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What happens when a building is built to the wrong size? Confirmation from the Court of Appeal

Earlier this year, we blogged on the High Court decision of Mears Limited v Costplan Services. This case concerned whether an agreement for lease for the development of two blocks of student accommodation could be terminated by the intended tenant, Mears, because a number of rooms had been built outside the agreed size tolerances.

The agreement for lease (“AFL”) stated that the landlord, Plymouth, could not vary the development so as to materially affect the size of any “distinct area” of the development. The parties had agreed in the AFL that a reduction in size of more than 3 per cent of any distinct area would be deemed to be material.

Unfortunately, when the building was built, 56 rooms within the blocks were in excess of 3 per cent smaller than set out in the original plans.

Mears sought a number of declarations from the High Court including that any breach of the agreed tolerances was a “material and substantial breach” of the AFL entitling Mears to terminate the AFL. However, the High Court disagreed concluding that a material variance in size of a distinct area of the development did not necessarily mean that there had been a material and substantial breach of contract allowing Mears to terminate.

Mears appealed to the Court of Appeal. In dismissing the appeal, the Court of Appeal concluded that:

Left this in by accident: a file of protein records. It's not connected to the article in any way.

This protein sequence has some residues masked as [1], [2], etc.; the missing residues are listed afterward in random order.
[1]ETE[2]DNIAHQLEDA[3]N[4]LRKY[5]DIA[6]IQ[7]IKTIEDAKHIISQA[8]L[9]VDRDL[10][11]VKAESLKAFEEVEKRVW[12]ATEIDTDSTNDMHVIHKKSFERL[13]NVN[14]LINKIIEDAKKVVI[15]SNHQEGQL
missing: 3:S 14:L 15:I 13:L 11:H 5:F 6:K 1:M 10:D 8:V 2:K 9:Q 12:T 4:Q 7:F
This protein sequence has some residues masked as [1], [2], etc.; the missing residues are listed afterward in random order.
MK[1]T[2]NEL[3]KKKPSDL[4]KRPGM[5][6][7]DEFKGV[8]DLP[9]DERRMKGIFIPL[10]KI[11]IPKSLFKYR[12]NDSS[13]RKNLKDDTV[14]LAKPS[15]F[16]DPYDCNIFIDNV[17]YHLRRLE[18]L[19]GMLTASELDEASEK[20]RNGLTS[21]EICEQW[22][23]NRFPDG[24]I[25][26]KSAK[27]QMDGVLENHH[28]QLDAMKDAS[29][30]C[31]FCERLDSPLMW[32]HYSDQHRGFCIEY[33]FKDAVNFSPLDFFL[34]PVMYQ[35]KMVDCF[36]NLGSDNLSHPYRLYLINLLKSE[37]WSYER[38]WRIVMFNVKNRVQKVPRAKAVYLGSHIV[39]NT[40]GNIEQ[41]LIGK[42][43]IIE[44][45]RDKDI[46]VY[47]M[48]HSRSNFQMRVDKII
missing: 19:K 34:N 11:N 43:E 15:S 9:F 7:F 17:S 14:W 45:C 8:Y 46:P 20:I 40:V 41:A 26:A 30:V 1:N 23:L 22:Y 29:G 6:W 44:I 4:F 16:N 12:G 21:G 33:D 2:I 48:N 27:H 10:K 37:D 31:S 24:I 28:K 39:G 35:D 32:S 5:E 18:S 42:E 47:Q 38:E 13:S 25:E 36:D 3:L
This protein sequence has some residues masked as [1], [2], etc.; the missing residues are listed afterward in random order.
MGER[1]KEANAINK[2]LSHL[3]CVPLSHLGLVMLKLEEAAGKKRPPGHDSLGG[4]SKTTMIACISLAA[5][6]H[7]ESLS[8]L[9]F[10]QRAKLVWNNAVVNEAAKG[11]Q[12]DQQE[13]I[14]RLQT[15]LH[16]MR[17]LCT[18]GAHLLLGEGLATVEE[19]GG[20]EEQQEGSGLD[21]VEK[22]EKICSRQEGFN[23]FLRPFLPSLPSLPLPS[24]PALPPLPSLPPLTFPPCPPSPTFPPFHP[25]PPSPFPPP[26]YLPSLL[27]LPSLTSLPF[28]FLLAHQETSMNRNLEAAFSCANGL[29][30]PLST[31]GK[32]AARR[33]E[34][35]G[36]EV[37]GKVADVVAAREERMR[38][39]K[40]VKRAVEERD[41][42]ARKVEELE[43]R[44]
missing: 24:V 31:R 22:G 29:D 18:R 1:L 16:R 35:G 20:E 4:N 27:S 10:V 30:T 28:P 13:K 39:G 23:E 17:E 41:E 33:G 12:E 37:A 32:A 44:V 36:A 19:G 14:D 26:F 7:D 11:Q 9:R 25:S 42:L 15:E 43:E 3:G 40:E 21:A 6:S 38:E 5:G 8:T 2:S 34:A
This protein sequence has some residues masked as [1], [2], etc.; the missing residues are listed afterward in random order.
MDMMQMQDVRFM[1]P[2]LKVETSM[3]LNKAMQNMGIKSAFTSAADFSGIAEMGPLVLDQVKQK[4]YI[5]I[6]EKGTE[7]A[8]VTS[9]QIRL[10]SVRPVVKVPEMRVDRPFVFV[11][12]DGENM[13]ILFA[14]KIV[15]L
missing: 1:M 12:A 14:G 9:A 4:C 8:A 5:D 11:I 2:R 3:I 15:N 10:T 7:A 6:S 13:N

• although the reduction of more than 3% in the size of any room was to be deemed a material reduction in size, this didn’t mean the resulting breach of contract itself was “material”; and
  • the 56 separate failures to achieve the 3 per cent tolerance amounted to 56 separate breaches of contract; however, “whether or not those breaches, either singularly or taken together, were material or substantial such as to justify rescission, is a matter of fact and degree, not a matter of construction of the AFL”.

The Court of Appeal did point out that “the parties to contracts of this sort are entitled to agree, in advance, that a breach of a particular clause amounted to a material or substantial breach of contract“; however, this had not happened here. If Mears’ absolutist argument” was accepted, “a failure to meet the 3% tolerance in relation to the bin store on the ground floor, even if that failure was trivial, would be said to be a material breach of contract” which would allow Mears to walk away. That construction had to be wrong as a matter of commercial reality”.

This decision serves as an important reminder to parties entering into contracts that they should think carefully about what remedies they want to have available to them for particular breaches of contract. In particular, when dealing with student accommodation, size tolerances are extremely important because a relatively small reduction in size may result in the accommodation being too small to function as student accommodation. In such cases, a party is likely to want to have the option to terminate for breach, rather than relying on other avenues for recourse, such as a claim in damages. It will help to avoid arguments later down the line if, when contracts are being negotiated, the parties expressly state which breaches will give rise to a right to terminate.

Mears Limited v Costplan Services (South East) Limited, Plymouth (Notte Street) Limited, J.R. Pickstock Limited [2019] EWCA Civ 502